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Rising oil prices mean the cost of filling up with petrol or diesel in the UK could be set to increase, according to the RAC.
The motoring organisation says the price of a barrel of oil is now at $64, the highest level seen since before the Covid-19 pandemic, and could be set to rise to $80 later this year as restrictions are eased.
The RAC says the blow is currently being softened due to the strength of the pound against the dollar, but warns any weakening of the pound is likely to lead to higher pump prices.
It says even at today's exchange rate, an $80-per-barrel oil price would mean petrol costs around 130p per litre, and diesel around 134p.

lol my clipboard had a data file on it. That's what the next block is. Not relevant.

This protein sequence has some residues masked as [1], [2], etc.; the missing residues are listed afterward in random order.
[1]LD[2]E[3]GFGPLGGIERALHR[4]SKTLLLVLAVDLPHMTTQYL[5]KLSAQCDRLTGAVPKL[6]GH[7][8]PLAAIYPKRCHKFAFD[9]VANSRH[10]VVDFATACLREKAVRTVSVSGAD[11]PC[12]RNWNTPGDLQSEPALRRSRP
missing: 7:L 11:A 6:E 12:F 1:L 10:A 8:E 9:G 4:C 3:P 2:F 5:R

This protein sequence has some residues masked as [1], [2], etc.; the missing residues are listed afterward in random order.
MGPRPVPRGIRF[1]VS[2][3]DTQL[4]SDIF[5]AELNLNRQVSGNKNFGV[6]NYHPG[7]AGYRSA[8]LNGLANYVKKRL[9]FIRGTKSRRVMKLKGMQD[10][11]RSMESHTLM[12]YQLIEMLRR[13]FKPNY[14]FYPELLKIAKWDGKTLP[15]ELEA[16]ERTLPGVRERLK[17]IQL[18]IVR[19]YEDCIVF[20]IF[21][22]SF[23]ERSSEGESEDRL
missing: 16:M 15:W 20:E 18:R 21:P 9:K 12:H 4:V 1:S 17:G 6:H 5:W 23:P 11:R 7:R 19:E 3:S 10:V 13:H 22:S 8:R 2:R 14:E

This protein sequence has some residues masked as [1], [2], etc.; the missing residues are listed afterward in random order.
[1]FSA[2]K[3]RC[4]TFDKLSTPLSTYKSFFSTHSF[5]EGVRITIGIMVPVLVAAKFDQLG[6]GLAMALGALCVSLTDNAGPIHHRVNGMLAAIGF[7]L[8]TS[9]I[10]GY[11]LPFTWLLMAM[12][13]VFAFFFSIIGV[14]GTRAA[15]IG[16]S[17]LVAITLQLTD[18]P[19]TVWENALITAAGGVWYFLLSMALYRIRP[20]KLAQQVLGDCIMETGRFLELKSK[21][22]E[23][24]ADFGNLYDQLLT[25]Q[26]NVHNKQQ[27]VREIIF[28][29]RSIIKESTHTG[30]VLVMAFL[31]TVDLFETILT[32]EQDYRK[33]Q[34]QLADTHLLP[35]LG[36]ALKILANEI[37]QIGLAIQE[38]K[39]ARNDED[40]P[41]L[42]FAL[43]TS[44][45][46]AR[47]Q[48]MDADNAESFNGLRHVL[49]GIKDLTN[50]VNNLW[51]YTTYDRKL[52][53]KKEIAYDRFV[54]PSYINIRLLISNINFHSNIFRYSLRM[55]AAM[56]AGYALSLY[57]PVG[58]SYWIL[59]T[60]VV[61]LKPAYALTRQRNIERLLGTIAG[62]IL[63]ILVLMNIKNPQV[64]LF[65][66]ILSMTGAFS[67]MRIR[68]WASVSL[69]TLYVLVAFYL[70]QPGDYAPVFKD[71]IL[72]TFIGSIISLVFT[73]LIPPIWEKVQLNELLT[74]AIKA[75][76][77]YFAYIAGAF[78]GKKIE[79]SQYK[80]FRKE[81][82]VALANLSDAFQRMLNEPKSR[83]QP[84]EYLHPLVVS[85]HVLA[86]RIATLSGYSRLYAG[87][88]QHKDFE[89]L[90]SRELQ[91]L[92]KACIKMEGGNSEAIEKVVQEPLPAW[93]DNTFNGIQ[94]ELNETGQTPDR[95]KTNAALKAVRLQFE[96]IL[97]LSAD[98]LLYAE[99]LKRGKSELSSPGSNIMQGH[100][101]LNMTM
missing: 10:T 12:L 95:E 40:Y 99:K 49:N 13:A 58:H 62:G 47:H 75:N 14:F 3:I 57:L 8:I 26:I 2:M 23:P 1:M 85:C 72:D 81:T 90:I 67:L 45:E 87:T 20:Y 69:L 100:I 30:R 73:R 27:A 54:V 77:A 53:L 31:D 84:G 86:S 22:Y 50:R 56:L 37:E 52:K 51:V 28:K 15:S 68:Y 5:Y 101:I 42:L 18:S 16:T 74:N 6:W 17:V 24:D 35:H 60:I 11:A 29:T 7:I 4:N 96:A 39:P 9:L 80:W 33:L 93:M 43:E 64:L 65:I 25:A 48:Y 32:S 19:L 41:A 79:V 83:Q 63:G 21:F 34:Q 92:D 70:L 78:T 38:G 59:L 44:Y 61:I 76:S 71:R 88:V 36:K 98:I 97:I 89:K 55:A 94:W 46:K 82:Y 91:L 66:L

In addition, it warns prices could then rise even further in 2022.
RAC spokesman Simon Williams said: "When the pandemic hit last year, the effect on forecourt prices was nothing if not dramatic - those still driving through March and April paid less to fill up than they had done since mid-2016, when the price of oil plummeted as a result of deliberate over production.
"But by the summer the oil price had rebounded and today is at a level not seen since the start of 2020, meaning storm clouds are once again gathering over UK forecourts.
"Ironically and rather unfortunately, as economic confidence grows as measures to combat the coronavirus take effect, it's likely to mean drivers end up paying more to fill up in the coming weeks."
Williams argued that with the Chancellor's Budget now less than two weeks away, now would not be the time for a fuel duty increase.
He said: "The last thing drivers, and possibly the economy, need is a fuel duty increase - not least as petrol prices have now been rising for 13 consecutive weeks.
"A hike in duty at a time of rising fuel prices could put unprecedented pressure on lower-income households and might have the negative effect of forcing everyone who depends on their cars to consider cutting back on other spending."